Money Money Money | Ashleigh Hayman

Moola. Airgead. Bob. Whatever you call it, money plays a major role in every student’s life. From books and food to partying and travel, there are hundreds of things that force our notoriously broke sector to reach for empty pockets. Before you can even dream of luxuries such as a J1 or buying a car, just an average day can bleed you dry – the second you buy milk for breakfast, catch a bus or go for a drink – not to mention the recent R&G week and Valentine’s Day. With so much vying for our precious change, it may seem impossible to cut back on the cost without scrimping on the craic. How does one even begin to get their hands on some spending money?

Mammy & Daddy


As much as it pains me to acknowledge this, there is a very lucky and rather substantial group who have no need to worry about their income at all. For those of you who can more than happily live off your parents’ allowance, cheers to you – you have no need for these tips. Be a sport and buy your fellow student a pint. For most of us, it is far from easy to stretch their help to cover not only basic rent and fees but all the add-ons. However, you could always offer to do some extra work at home in the hope that one of them might give you a bit extra. Even if they can’t spare the cash they might let you raid the fridge, borrow the DVD player or put you in contact with their friend looking to hire.

The Part-time Job

Barista / waiter

That brings me to the next avenue – the part-time job. Whether your local shop back home needs someone on tills or you apply to one of the many businesses around Cork, make like thousands before you and get yourself employed. Yes it’s a recession but there is still work to be found if you are willing to go out and hunt it down. Make sure to use any contacts that your family or friends may have. Give yourself a fighting chance by heading down to the lads in the Career Services, who will help make sure your CV is in its best possible shape, and then hand out copies to anyone who so much as looks at you. Sure it’s a pain having to juggle college work and paid work – but it beats missing out on anything that costs more than the 20 cent you found behind the couch.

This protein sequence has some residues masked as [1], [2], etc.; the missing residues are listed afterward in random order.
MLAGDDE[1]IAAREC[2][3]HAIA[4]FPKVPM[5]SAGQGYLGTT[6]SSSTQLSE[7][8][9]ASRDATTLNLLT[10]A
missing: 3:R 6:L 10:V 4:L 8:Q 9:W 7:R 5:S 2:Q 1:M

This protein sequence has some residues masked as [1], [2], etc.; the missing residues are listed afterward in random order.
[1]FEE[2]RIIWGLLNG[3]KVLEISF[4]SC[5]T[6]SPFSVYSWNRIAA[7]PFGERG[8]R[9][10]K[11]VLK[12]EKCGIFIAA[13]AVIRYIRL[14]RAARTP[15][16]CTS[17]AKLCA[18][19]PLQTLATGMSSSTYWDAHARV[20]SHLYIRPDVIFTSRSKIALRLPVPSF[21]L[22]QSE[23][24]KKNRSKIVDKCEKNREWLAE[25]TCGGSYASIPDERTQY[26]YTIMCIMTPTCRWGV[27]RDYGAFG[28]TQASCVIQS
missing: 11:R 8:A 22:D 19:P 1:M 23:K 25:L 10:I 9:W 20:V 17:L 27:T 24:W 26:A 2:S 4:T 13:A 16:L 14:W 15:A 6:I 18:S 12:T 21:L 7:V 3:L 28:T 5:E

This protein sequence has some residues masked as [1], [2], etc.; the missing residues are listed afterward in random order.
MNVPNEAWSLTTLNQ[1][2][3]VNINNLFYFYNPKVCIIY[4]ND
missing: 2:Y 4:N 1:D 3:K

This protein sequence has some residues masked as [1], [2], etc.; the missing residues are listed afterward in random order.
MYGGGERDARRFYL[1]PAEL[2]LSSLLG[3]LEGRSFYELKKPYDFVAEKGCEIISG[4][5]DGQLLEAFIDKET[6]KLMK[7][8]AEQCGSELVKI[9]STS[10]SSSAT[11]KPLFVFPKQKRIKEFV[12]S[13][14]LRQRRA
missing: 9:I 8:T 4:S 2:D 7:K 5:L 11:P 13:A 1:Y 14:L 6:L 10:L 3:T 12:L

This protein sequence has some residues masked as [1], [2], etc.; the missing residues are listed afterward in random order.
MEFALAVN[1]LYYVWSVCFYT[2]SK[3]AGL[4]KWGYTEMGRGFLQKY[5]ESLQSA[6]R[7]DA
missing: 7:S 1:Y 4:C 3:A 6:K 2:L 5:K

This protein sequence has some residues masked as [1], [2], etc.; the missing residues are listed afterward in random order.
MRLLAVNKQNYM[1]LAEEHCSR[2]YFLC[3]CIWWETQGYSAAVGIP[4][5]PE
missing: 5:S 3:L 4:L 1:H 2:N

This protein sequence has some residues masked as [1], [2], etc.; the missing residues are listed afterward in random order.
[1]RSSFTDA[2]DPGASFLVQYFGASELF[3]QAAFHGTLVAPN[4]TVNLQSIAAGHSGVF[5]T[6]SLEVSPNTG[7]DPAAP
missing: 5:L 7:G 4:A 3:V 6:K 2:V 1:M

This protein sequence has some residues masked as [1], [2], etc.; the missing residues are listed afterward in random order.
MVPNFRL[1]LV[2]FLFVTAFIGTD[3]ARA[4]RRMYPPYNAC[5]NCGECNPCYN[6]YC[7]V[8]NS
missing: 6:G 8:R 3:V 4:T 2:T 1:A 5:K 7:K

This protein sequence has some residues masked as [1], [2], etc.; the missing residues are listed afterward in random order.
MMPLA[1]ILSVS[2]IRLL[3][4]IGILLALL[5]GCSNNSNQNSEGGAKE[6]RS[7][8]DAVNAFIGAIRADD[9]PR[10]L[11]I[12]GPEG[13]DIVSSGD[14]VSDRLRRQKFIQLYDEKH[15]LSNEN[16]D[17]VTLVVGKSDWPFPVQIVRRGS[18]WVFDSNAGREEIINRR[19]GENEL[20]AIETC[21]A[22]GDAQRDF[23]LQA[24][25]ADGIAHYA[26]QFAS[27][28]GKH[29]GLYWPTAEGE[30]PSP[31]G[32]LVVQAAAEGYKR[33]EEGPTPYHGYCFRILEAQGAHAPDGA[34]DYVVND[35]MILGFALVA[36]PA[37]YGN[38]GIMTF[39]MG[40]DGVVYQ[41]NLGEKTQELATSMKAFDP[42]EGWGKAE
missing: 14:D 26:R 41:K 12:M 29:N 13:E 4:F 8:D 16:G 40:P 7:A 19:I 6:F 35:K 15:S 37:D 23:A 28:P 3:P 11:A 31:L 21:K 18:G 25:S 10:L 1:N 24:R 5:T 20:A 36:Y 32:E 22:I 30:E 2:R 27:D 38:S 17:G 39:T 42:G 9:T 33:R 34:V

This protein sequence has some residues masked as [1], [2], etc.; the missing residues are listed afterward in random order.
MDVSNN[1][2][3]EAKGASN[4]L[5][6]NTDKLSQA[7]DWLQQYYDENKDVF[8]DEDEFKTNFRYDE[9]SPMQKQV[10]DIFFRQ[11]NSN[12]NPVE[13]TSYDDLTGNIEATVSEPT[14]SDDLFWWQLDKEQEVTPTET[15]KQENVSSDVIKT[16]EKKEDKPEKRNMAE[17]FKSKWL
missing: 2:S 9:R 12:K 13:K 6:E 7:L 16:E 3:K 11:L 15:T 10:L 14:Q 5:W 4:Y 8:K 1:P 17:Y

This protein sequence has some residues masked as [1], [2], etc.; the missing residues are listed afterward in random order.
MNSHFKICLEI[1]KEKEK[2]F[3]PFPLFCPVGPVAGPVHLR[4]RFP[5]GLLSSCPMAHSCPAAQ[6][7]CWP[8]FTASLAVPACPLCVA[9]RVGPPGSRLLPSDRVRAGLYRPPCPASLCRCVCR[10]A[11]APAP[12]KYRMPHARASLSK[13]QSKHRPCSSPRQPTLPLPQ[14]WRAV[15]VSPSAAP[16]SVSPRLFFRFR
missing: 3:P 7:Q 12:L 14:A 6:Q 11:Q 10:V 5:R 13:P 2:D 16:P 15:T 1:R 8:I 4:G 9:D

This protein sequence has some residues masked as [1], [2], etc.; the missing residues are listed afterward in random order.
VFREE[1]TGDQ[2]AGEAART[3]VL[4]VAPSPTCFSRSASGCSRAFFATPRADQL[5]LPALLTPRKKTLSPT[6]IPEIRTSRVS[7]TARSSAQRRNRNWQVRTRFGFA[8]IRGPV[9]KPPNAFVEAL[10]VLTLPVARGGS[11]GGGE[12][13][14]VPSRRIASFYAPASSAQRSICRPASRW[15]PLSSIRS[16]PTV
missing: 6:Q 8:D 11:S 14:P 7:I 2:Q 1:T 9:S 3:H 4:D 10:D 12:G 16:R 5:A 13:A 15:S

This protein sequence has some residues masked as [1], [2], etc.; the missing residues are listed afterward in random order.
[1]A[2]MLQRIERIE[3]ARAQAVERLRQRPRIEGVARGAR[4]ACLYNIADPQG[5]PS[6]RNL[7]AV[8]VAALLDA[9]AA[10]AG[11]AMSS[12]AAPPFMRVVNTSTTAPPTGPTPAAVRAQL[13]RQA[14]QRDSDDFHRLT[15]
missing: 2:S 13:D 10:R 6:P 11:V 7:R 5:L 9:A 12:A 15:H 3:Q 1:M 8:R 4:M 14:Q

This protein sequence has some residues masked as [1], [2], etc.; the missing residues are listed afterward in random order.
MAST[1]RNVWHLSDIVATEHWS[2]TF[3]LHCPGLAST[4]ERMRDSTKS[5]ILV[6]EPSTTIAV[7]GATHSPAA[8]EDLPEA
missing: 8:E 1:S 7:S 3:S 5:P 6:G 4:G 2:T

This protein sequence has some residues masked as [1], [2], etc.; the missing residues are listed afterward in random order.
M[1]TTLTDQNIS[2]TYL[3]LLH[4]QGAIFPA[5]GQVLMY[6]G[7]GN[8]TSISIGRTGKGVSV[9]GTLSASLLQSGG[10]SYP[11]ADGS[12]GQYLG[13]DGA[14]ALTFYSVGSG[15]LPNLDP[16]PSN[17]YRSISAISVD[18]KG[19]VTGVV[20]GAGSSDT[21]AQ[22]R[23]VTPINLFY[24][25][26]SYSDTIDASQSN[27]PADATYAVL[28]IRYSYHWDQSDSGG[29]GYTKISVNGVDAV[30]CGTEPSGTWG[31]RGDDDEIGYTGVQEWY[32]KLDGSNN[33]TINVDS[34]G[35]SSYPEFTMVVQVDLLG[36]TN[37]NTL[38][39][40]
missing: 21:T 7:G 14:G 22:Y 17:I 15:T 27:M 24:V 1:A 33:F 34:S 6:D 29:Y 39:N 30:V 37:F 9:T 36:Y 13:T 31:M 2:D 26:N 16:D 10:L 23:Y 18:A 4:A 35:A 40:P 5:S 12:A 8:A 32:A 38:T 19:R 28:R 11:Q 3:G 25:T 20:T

The Grant


There may have been numerous cutbacks in the past few years but there is still some relief to be found in the form of grants. It isn’t too much effort to apply and if you are finding meeting costs hard, chances are you are due some form of help. Even if you just get your fees paid, it can be a huge help throughout the year if you can count even that one cost out of the long list of expenses.

Use Your Skills

If you are finding it hard to get a job, or even just want to supplement that income, you can always use your own skills and assets to become self-employed. Brilliant at fixing computers? Drive up and down from home every weekend? An ace at poker? Charge a very small fee or enter prize-giving competitions and you might be in luck. You may not make millions but there are plenty ways to harness your hobbies or talents into churning a small profit.

Be a Test Subject

Now, no one is saying to sell your organs on the black market or sign up for some dodgy new drug, but there is the occasional chance to take part in safe and supervised research trials. There isn’t a whole pile to be made here, and even less of a chance of a constant supply, but since we live near a university the odd chance does pop up. Whether it is trying out the effects of certain toothpastes or partaking in driving simulation, the odd fifty to a hundred euro won’t do your bank balance, or you, any harm.

If none of these work for you there is always or the Lotto or Winning Streak. You don’t need a full bank account to have fun – although it may help – so once you have sorted some small bit of income, make it last by availing of the free food, activities and giveaways constantly available on campus. From tea and biscuits to talks and movies, you need never sit around feeling sorry for your broke self again.